Mag
Articles
Ch-ch-ch-changes!

Ch-ch-ch-changes!

Published April 20, 2010

As so often happens with volcanoes, a lot has changed in the past day or so, so I will try to sum up the recent activity as of Tuesday afternoon. If something changes before this even gets published, then so be it – volcanoes are often incredibly unstable beasts!

Firstly, it seems as if the eruptive activity was at its most severe around the time we were there on Saturday. I have heard reports of a ‘pyroclastic surge’ on Saturday, and I believe we actually witnessed this, although I sort of didn’t believe it at the time, as I didn’t think this eruption was really capable of producing them. A pyroclastic surge is a sort of ‘blast’ of gas and rock fragments, which can travel very quickly over the ground, and can be extremely dangerous. It certainly looked like the ash column collapsed on Saturday, which could give rise to a surge, so it’s certainly very possible. If so, we shouldn’t underestimate the potential power of this quite small eruption.

In the last couple of days, the eruption column has become much smaller, and the activity has changed towards more ‘Strombolian’ eruptive activity (the name is taken from Stromboli volcano in southern Italy, which erupts in this way). Strombolian eruptions are characterised by intermittent small eruptions from the crater, throwing incandescent blocks and bombs of lava up into the air, and with much lower ash production than the previous phreato-magmatic activity.

This change in activity is definitely a good thing for humans (and animals!), both in Iceland and abroad. In Iceland it means that less ash is being generated, and so a lot of the old ash fall can be cleared up. Route 1 is back open all along the south coast as I write this – the old breaks in the road have been filled in, so presumably the risk of jökulhlaup has been considered minimal (scientists believe any meltwater being formed by the eruption is draining away steadily and not building up beneath the ice). It also means much less disruption to air travel, as has previously been reported – air routes are beginning to reopen as the air begins to clear a little over Europe.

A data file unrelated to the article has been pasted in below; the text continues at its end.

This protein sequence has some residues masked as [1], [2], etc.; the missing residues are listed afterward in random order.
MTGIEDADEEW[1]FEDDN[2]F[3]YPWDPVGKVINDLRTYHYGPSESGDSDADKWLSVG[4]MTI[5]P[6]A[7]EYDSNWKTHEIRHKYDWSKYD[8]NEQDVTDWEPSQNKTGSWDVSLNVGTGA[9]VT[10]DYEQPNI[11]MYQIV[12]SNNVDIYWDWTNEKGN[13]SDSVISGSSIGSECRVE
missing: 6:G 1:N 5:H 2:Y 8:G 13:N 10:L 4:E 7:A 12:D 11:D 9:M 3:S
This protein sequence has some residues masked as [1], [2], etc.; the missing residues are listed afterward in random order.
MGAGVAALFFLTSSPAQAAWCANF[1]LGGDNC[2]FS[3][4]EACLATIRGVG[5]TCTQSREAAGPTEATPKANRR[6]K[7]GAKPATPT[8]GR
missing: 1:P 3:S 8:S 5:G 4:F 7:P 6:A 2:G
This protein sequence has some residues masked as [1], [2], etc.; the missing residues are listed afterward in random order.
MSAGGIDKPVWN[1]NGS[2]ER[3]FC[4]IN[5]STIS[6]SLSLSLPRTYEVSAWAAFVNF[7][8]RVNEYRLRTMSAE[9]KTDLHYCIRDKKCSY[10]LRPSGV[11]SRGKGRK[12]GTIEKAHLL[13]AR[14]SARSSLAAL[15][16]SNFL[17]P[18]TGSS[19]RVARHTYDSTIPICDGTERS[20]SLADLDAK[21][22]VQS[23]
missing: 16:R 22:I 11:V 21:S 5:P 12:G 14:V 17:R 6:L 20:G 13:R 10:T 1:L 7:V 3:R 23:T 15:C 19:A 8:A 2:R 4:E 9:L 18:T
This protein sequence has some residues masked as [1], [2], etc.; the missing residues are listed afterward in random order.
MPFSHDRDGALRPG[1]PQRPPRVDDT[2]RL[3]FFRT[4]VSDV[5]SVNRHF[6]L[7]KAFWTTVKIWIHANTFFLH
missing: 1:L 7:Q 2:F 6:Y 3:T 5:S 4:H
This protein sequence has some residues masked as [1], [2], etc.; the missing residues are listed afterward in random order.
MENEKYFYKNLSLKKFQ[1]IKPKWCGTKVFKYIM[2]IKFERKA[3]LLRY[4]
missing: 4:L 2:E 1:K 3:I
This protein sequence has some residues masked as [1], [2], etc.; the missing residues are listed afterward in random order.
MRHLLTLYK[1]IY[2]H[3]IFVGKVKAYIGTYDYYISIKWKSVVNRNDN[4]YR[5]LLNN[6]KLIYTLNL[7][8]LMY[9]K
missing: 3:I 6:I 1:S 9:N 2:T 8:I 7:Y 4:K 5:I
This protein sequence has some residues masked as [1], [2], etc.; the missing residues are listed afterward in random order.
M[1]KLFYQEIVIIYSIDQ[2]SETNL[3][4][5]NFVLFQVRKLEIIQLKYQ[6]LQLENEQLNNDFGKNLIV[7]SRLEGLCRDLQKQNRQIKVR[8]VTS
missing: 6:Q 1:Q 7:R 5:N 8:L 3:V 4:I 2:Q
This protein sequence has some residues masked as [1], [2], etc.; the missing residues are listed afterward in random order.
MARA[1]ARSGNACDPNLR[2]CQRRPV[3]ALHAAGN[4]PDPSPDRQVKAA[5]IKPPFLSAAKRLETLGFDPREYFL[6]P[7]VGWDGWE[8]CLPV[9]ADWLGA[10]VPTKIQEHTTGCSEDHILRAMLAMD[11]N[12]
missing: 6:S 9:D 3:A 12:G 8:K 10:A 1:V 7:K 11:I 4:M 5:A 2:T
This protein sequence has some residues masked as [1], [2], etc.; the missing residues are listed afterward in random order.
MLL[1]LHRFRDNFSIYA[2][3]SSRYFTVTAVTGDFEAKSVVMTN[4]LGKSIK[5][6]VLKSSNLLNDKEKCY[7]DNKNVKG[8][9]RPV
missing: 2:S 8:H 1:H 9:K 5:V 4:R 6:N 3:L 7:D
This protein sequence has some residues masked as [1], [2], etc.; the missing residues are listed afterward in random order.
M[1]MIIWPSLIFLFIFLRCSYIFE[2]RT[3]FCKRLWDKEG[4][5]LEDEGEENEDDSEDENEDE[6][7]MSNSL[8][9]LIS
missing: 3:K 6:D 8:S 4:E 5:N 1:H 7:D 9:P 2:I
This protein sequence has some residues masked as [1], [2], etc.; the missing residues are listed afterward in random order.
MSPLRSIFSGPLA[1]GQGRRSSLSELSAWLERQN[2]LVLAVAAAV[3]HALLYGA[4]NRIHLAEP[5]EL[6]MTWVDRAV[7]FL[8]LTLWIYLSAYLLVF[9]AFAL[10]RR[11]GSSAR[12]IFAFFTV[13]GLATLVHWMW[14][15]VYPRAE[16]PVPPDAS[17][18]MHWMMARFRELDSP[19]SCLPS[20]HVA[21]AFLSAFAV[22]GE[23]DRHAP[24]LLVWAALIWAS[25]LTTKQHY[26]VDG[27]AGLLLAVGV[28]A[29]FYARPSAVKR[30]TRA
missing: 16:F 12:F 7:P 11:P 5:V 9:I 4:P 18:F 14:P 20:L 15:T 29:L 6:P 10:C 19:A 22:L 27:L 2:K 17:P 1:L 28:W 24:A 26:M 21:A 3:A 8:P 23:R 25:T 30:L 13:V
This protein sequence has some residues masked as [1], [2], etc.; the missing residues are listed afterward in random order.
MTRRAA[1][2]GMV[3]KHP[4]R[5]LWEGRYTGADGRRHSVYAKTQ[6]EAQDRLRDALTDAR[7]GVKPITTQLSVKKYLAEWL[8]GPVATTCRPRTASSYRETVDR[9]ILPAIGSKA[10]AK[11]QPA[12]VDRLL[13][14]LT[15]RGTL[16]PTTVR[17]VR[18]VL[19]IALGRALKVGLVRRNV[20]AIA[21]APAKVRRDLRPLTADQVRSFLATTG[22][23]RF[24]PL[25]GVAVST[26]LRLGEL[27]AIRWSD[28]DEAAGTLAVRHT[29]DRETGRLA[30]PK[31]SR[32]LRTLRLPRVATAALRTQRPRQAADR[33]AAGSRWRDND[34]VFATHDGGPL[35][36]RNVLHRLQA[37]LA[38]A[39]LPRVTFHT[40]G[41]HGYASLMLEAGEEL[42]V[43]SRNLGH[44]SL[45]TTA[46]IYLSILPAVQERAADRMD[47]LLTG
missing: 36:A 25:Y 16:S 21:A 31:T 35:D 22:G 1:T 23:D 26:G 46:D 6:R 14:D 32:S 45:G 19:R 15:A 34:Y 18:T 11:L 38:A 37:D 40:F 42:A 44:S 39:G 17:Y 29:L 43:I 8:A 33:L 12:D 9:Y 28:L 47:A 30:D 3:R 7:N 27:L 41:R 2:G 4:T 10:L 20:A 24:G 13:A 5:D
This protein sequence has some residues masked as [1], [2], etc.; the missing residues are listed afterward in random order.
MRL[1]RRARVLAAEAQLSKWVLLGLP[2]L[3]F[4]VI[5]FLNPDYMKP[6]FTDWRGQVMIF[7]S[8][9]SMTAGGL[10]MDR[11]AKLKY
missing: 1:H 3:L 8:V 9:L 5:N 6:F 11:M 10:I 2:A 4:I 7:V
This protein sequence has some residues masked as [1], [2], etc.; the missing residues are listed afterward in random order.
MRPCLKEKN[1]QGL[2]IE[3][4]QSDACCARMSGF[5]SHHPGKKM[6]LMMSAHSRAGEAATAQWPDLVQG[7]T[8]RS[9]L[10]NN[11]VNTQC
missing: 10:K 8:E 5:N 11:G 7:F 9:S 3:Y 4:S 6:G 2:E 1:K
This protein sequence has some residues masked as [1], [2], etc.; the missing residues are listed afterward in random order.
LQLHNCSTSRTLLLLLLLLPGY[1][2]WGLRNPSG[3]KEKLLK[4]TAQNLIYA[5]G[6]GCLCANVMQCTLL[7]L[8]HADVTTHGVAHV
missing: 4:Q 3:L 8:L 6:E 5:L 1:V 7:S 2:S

So what’s in the future? Well (you guessed it!) we really don’t know. Strombolian activity can continue for months or even years (in the case of Stromboli itself, over 20,000 years, although this is an exceptional case!) with minimal disruption to surrounding areas. There were theories kicking around in the scientific community that the current decrease in activity could be due to an injection of very thick, silica-rich magma blocking things up as it makes its way to the surface. If this turned out to be true, there would be two possible outcomes. If the magma was very rich in gases, a large explosive eruption could occur if it reached the surface. If it was gas-poor, a passive dome-building eruption would occur, where a new hill of lava would be built with no real explosive risk at all (but would bring with it risks of its own, best discussed elsewhere).

Really, any talk of the future of this volcano is pure conjecture. It may die out tomorrow, Strombolian activity may continue for years, or a large explosive phase could set in. We have no idea. I think the most likely possibility is that activity will continue as it is now for an indefinite period of time, and then simple wind down. Whatever happens, be sure to keep an ear to the Grapevine!

Eruption Report #1
Eruption Report #2
Eruption Report #3
Eruption Report #4
Eruption Report #5
Eruption Report #6
Eruption Report #7
Eruption Report #8
Eruption Report #9
Eruption Report #10
Eruption Report #11


Mag
Articles
Collect ‘Em All: When Reykjavík’s Bums Appeared On Postcards

Collect ‘Em All: When Reykjavík’s Bums Appeared On Postcards

by

Being able to live anonymously is one of the great perks of modern civilisation. In a big city today, it’s

Mag
Articles
A Visit To Quest – Hair, Beer & Whisky Saloon

A Visit To Quest – Hair, Beer & Whisky Saloon

by

To be blunt, the nightlife in 105 Reykjavík leaves something to be desired. So, when I heard that a new

Mag
Articles
That Time The United States Were Thinking Of Buying Iceland

That Time The United States Were Thinking Of Buying Iceland

by

“The population of Iceland is about 70,000, but in view of its pasture and arable lands, its valuable mines, its

Mag
Articles
The Sheer Number Of Tourists

The Sheer Number Of Tourists

by

Last month, I visited Keflavík International Airport for the first time since their recent renovation. It’s nice that there are

Mag
Articles
How The Pirates Are Taking Over Icelandic Politics

How The Pirates Are Taking Over Icelandic Politics

by

If you’ve been online in the past seven years, you most likely know that the world has a minor fascination

Mag
Articles
A Note On Listening To Stand-Up In A Different Language With Advice From Eddie Izzard

A Note On Listening To Stand-Up In A Different Language With Advice From Eddie Izzard

by

If you are reading this, and you don’t speak Icelandic, you probably don’t believe that it could be enjoyable to

Show Me More!